Energy and physical stamina are personal characteristics that tend to be associated with power. Based on their physical appearance, Nigerians could be compared to US basketball players. This feature can be intimidating, and especially so when it comes along with a loud voice. In fact, Nigerians describe themselves as “loud and proud.” This is one of the cultural challenges when doing business in Nigeria, one of the next high-growth markets. Appearances may be deceptive, however, as the following illustrates:
A Nigerian business leader told me: “Most people don’t understand Nigerians. They think that we shout, because our voice is unusually loud. If you meet a Nigerian in a meeting you’ll think he’s shouting. He’s not shouting: he’s just passionate about what he’s saying. You might think that he’s shouting at you, but he’s not. A lot of Nigerians are loud, the same way Indians nod their heads.”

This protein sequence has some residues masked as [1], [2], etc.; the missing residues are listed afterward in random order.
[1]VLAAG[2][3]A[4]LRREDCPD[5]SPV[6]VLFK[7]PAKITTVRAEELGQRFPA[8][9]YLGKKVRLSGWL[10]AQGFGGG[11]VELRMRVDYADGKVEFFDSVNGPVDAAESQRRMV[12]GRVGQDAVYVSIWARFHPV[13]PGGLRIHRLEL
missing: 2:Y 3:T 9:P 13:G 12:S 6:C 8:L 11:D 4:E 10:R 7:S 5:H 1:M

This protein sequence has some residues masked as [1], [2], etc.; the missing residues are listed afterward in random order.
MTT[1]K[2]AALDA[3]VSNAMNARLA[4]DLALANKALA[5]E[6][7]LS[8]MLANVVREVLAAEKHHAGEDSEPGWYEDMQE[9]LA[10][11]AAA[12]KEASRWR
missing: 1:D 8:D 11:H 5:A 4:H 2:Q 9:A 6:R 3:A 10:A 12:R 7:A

Indeed, I have witnessed very passionate conversations among them: had I not known they were all friends just exchanging perspectives on political issues, I would have thought they were having a serious argument.
At the same time, they know this may play in their favor. Another Nigerian businessman told me, pointing at his throat: “I know that my strength is in my voice. If I lose it, I’m in trouble.”
So when doing business with Nigerians it’s worth bearing in mind that, on the one hand they are probably not as intimidating as they might appear, but on the other, they may rely on their physical appearance to maintain the upper hand – skilled bargainers that they are.
Any experiences in dealing with Nigerians?
Incidentally, we have a number of Nigerian and Kenyan Executive MBA students visiting IESE this week.